But the nice thing is that you don't have to take advantage of any such abilities if you don't want to. We currently stand somewhere between animal and thinking being; at some point we'll decide to move the rest of the way.

When do you want to stop developing technologies to overcome human shortcomings? By what you said, sooner or later you just have to stop, unless you wish to be nonhuman. Would that mean that a cure for the complex of degenerative conditions known as old age would be unacceptable, since becoming frail is part of the human condition? What about eye implants that enhance our visual spectrum? What about brain implants to enhance our cognitive facilities?
Where is the line drawn?

The_E is completely correct. To see how silly your argument is, consider this?

Are you human if you wear glasses?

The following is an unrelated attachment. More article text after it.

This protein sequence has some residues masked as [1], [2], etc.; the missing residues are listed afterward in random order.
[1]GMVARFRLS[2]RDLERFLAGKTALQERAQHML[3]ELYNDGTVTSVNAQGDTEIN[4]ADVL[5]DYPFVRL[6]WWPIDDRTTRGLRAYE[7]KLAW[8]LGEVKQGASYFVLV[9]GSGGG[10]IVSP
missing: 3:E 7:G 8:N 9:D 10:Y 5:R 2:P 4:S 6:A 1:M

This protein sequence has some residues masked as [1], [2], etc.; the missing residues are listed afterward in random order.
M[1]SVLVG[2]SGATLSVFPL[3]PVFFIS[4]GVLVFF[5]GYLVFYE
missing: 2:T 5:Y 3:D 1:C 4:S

Are you human if you wear contact lenses?

Are you human if you get laser eye surgery?

Are you human if you're born with a gene variant that improves your vision?

Are you human if that variant was given to you artificially?

(I imagine you've said 'yes' so far.)

Now, are you human if you're born with a gene variant that gives you perfect memory?

There's nowhere to easily draw the line. And that's simply because we have no scientific definition of what a species is. You can't trace your finger back along the fossil record and say 'oh, this is where we became human'; you'll simply get a hunch at some point that you're not really in the human neighborhood any more.
« Last Edit: November 05, 2009, 07:31:49 pm by General Battuta »

 

Offline Flipside

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Re: The Earth is uninhabitable
Here's a thought...

A friend of mine has a pacemaker, and an artificial hip, does that mean he's less human than someone without them?

Edit: Ah, GB had already mentioned pacemakers anyway :)